I am fairly new to the supply chain industry. Ever since joining Arkieva, I have been immersed in all things manufacturing, planning and optimizing related. As I worked with my colleagues I observed that naturally every company is different and these differences can be seen especially during the implementation process. The steps, rules, politics, etc., always vary and no two companies are the same.
But, while implementation steps may vary from one company to the next, my experience at Arkieva has shown me that there are several key principles to keep in mind while implementing a sales and operations plan (S&OP):
In any successful S&OP process, there are three major roles that need to be filled: demand planner, supply planner and S&OP coordinator. In many cases a person may be responsible for more than one role. As a friendly warning, I have never seen a successful S&OP process where a single person is in charge of all three roles. Having more than one person involved in the S&OP process and having at least a second person in one of the three roles creates a checks-and-balances arrangement beneficial to the process.
In order for the S&OP process implementation to be successful, the data and the results must be transparent. In order for participants to be able to analyze and report on the shipment and forecasting data plan, as well as the manufacturing inputs and operations, simply, it must be made available to them. I have found the best way to increase participation is to give individuals a slice and dice capability and an online window into the data. Other items that need to be made available include the mechanism for including overrides in the final plan and the demand plan.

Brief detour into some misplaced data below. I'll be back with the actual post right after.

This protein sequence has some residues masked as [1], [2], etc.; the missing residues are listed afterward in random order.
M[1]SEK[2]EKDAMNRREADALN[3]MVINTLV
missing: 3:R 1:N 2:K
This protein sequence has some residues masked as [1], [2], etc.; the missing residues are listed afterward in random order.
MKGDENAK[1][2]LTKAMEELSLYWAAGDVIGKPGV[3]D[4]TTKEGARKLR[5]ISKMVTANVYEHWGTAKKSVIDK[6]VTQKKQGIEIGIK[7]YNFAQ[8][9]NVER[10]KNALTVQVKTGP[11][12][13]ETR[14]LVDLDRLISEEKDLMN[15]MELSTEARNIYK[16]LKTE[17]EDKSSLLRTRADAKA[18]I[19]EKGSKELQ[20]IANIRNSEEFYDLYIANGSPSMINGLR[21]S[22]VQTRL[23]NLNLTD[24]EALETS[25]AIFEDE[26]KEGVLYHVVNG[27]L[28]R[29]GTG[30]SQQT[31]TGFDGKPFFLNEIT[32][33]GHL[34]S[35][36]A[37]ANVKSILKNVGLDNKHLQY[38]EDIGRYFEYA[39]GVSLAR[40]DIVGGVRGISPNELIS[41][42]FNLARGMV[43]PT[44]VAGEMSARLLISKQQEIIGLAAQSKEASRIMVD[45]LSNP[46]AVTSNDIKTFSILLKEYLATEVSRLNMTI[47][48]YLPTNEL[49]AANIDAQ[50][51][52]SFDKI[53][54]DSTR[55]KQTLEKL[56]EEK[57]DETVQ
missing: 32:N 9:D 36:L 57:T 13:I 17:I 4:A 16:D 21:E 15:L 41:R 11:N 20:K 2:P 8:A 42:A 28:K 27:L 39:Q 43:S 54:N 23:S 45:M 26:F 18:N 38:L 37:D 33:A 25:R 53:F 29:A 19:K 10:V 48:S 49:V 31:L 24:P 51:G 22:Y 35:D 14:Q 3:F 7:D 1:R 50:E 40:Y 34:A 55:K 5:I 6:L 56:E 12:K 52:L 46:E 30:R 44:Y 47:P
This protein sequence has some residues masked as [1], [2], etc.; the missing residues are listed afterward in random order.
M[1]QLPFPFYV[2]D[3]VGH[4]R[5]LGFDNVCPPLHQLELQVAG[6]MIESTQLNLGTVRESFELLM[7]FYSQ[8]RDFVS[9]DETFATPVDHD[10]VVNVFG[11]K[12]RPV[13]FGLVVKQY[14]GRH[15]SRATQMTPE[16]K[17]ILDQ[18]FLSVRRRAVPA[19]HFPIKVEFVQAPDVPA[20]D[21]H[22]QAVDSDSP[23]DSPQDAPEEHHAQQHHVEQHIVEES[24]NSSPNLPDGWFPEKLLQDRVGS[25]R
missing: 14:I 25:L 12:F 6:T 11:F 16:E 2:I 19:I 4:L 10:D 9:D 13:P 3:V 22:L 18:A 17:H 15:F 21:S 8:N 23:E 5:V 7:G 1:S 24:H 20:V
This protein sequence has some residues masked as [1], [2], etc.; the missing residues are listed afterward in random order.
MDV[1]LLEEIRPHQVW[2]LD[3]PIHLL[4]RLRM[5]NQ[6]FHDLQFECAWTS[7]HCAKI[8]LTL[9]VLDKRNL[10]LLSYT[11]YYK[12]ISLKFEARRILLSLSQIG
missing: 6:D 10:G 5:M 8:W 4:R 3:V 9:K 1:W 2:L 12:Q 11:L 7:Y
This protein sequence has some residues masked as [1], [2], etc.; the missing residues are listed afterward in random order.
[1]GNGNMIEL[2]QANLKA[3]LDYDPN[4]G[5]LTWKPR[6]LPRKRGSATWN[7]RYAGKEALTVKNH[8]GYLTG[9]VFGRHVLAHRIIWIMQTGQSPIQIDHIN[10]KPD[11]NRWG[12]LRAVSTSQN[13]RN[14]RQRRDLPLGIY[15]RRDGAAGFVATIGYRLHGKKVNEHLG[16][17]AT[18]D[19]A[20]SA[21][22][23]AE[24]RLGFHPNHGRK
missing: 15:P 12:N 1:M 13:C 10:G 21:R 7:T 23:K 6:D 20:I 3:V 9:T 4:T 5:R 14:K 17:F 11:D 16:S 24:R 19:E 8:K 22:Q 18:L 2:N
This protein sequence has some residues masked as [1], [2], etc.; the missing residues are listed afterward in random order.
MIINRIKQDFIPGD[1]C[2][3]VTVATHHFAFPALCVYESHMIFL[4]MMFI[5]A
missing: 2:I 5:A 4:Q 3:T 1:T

To be effective, a supply chain planning process must collect information in a systematic and efficient manner. This means individuals who are expected to provide input should only be giving information on significant changes rather than giving input on everything, every single time. The planner must separate the “significant few” from the “trivial many.” To this point, acquiring data should be automated. The best way to do this is to create a unified supply chain planning database that can act as a data consolidator/repository.
Consistency. Consistency. Consistency. Planning should be executed on a routine basis so that it becomes a part of a person’s job. Procedures should be put into action in order to distribute the plan regularly.
In my short time with Arkieva, I have learned that integrating these four principles will increase the chances of a successful implementation of a sales and operations plan in any organization.